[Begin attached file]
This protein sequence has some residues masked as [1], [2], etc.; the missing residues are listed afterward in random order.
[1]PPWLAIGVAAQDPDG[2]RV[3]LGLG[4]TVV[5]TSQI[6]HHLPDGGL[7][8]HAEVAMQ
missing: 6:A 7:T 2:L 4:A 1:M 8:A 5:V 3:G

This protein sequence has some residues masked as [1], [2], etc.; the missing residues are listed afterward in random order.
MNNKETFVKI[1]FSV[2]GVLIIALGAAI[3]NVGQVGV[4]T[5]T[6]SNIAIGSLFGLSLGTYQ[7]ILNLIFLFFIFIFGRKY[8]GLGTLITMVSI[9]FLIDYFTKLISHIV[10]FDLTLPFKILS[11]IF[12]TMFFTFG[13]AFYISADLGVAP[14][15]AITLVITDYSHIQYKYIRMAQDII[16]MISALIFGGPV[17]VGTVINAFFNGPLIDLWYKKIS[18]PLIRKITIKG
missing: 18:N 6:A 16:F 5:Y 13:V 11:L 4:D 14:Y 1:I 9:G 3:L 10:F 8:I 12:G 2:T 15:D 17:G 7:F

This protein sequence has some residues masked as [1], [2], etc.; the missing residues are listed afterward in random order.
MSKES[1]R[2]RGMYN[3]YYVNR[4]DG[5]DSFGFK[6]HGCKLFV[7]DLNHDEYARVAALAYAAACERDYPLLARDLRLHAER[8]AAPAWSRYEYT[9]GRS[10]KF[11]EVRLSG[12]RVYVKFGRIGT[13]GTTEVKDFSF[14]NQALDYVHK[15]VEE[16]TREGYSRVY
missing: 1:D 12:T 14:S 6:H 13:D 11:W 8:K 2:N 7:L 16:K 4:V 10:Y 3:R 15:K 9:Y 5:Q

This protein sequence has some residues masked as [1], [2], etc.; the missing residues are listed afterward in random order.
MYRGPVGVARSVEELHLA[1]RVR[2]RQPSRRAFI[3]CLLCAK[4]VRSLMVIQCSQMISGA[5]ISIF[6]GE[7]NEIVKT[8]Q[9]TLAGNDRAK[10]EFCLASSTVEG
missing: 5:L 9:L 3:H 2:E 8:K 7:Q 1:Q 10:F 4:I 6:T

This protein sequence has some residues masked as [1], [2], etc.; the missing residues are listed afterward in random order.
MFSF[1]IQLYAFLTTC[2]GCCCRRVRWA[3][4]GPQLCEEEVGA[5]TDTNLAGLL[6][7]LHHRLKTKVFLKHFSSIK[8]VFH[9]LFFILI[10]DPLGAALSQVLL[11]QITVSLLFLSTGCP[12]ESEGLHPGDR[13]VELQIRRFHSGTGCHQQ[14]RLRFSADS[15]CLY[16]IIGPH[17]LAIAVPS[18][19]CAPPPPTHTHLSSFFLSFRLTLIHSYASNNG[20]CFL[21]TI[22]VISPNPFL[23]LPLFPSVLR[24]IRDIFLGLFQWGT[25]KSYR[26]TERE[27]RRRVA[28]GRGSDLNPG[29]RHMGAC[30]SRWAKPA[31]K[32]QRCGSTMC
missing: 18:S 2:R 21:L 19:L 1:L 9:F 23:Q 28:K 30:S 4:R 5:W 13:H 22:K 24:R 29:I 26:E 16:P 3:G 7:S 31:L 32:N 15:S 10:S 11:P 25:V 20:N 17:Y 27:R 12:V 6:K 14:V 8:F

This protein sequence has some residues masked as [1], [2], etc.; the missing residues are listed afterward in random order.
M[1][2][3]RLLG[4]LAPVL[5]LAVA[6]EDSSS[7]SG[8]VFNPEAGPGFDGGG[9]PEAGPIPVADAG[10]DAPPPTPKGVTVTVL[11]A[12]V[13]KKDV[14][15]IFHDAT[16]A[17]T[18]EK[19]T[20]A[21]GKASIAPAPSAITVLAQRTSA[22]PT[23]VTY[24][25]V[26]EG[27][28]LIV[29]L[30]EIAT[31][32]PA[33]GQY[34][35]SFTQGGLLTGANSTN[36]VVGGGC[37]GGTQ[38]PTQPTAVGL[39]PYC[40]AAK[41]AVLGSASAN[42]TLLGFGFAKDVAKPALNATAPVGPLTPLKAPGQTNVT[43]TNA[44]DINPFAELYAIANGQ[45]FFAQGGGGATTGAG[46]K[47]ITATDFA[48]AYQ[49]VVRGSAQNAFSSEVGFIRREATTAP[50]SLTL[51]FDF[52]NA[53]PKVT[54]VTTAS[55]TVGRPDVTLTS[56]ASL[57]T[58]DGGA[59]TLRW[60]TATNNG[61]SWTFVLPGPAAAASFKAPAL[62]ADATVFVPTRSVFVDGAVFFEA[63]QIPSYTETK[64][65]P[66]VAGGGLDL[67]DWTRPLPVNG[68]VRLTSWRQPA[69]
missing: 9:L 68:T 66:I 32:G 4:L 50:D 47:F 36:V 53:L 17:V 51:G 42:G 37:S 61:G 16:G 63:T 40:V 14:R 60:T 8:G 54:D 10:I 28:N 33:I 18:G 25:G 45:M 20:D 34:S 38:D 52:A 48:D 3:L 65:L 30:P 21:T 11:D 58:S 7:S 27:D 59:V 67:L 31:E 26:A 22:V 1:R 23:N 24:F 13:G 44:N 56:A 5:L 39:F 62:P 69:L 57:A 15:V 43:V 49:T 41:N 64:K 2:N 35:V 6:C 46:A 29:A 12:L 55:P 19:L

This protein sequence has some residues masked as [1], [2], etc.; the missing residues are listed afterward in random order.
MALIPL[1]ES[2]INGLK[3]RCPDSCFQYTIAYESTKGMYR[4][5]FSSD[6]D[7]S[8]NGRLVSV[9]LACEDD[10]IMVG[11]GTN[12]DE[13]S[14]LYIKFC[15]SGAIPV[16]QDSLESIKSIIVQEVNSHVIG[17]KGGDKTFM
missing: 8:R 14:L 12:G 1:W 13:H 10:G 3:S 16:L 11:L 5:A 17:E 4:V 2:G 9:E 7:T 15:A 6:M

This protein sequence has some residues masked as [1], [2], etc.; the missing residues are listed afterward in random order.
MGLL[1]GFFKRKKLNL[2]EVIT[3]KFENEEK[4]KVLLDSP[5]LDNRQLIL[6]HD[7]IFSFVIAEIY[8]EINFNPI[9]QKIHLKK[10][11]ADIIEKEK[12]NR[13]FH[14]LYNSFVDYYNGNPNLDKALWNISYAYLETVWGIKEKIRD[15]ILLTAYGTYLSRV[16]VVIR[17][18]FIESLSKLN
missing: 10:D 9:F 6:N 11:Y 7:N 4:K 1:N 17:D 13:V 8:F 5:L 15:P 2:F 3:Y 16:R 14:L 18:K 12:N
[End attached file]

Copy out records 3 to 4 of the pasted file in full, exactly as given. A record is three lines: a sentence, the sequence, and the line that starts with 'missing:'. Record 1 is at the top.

This protein sequence has some residues masked as [1], [2], etc.; the missing residues are listed afterward in random order.
MSKES[1]R[2]RGMYN[3]YYVNR[4]DG[5]DSFGFK[6]HGCKLFV[7]DLNHDEYARVAALAYAAACERDYPLLARDLRLHAER[8]AAPAWSRYEYT[9]GRS[10]KF[11]EVRLSG[12]RVYVKFGRIGT[13]GTTEVKDFSF[14]NQALDYVHK[15]VEE[16]TREGYSRVY
missing: 1:D 12:T 14:S 6:H 13:D 11:W 8:K 2:N 7:L 16:K 4:V 10:Y 3:R 15:K 9:Y 5:Q

This protein sequence has some residues masked as [1], [2], etc.; the missing residues are listed afterward in random order.
MYRGPVGVARSVEELHLA[1]RVR[2]RQPSRRAFI[3]CLLCAK[4]VRSLMVIQCSQMISGA[5]ISIF[6]GE[7]NEIVKT[8]Q[9]TLAGNDRAK[10]EFCLASSTVEG
missing: 5:L 9:L 3:H 2:E 8:K 7:Q 1:Q 10:F 4:I 6:T